Excessive thoracic spine flexion—also known as excessive kyphosis—may contribute to issues up the kinetic chain to the shoulders and neck, or down the kinetic chain to the lower back. With the hunched over position that most of us remain in throughout the day at our places of work, our joints and soft tissue often adapt to this flexed posture, limiting us from getting the 25 degrees of thoracic spine extension that is considered the “norm.” When someone lacks thoracic spine extension, they will often compensate with lumbar spine (lower back) extension. With a repeated poor movement pattern of compensated lumbar spine extension, an individual may develop extension sensitive low back pain. Try out this exercise to improve your thoracic spine mobility!
1⃣Place the foam roller perpendicular to your spine onto a segment which you want to work on (personally I like to work from bottom to top).
2⃣While grabbing onto a stick/pipe, elevate your arms as far back as you can in an attempt to touch the floor. This movement is very similar to a wall angle.
3⃣Spend a few repetitions on each segment-then move up toward the next.
❌Don’t allow your but to come off the floor or your ribs from flaring out this is typically due to compensation from your low back!
✅A more aggressive way to perform this exercise is by using an external load of weight as shown here. This will make the stretch more passive and less active. . A stiff thoracic spine may contribute to issues both up the kinetic chain to the shoulders/neck or down the kinetic chain to your lower back.
Thoracic Spine Rotation
Your thoracic spine–also known as your mid-back–is comprised of 12 vertebrae (T1-T12) and is responsible for about 35 degrees of rotation to each side. This number is just a norm and can vary from person to person. The amount of rotation you have depends significantly on your activity. For example, if you play golf or baseball you may have more rotation to one side than the other. Shown here are three great exercises to improve your thoracic spine mobility
✅Start in a 1/2 kneeling position with a ball between your inner leg and the wall. This will ensure you DON’T cheat with any hip motion!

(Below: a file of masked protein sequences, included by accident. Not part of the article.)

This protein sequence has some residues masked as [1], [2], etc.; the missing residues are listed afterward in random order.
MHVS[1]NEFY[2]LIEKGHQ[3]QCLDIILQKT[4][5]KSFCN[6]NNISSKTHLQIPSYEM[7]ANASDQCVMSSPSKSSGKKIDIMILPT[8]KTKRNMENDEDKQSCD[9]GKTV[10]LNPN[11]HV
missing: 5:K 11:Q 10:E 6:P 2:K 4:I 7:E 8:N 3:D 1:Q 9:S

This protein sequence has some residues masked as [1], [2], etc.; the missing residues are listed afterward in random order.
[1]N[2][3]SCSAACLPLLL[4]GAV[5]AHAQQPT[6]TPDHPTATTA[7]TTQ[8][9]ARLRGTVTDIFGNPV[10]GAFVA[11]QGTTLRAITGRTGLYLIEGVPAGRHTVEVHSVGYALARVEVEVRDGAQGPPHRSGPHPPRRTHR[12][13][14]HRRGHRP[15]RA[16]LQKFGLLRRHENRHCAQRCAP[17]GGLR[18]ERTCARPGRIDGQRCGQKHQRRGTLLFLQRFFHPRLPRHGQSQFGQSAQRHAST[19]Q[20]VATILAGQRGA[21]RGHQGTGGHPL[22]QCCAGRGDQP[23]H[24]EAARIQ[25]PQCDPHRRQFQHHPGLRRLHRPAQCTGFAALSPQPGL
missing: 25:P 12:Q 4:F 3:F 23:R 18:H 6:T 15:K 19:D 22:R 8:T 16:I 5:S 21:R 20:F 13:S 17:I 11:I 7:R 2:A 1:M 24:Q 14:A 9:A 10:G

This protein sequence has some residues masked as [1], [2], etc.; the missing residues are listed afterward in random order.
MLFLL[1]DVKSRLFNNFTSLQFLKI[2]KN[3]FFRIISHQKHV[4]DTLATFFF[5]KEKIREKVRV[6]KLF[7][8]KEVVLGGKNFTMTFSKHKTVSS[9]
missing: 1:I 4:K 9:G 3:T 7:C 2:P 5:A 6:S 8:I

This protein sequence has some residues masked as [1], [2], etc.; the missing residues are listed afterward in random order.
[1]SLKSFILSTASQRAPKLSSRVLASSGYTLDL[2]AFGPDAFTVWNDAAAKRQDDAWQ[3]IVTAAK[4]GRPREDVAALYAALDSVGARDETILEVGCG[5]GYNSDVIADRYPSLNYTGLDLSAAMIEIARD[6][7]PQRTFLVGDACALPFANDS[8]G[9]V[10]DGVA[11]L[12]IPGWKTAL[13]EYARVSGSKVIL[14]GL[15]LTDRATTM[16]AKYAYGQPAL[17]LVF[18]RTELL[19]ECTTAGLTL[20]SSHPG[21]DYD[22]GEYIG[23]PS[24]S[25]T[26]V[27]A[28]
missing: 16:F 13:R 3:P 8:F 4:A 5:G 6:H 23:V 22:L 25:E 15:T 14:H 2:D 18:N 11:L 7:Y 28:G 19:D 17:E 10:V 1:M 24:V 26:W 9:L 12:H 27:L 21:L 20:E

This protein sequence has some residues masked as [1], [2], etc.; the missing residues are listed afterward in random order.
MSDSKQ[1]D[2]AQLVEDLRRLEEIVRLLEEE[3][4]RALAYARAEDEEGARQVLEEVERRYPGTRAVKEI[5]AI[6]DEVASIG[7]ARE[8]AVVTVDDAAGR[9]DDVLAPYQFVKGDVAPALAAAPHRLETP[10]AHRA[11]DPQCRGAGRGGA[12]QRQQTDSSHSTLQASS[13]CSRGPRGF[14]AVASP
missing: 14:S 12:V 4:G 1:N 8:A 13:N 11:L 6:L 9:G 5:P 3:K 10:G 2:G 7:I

✅Try to rotate with your hand all the way around and back
✅Progression: Keep your hand away from the wall the entire time
✅In half kneeling – Keep both hands behind your head
✅Thoracic spine around the world against wall
✅Rotate all the way around and come back, try to challenge yourself from keeping the elbow away from the wall.
❌AVOID side-bending the opposite direction, this is a compensation. What is the difference between this and the open book exercise? This requires more active range of motion!
Here is a nice alternative position on your hands and knees to work on thoracic rotation mobility if the half-kneeling position aggravates your knees or is too hard for you to balance with.
1⃣Begin with a rock back to allow your lumbar spine to go into flexion in order to lock out your lower back. This allows the motion to come primarily from the thoracic spine.
2⃣Rotate with one hand as far as you can while keeping your arm in contact with the floor.
3⃣An alternative way of performing the exercise is shown with the hand on the head. Focus on opening up your chest to the wall you are rotating towards. Focus on moving ONLY at the thoracic spine.
These are a few different ways to decrease thoracic spine stiffness and potentially mitigate risk of neck and low back pain. This article primarily included exercises to improve your thoracic spine mobility into extension and rotation, we hope you enjoyed!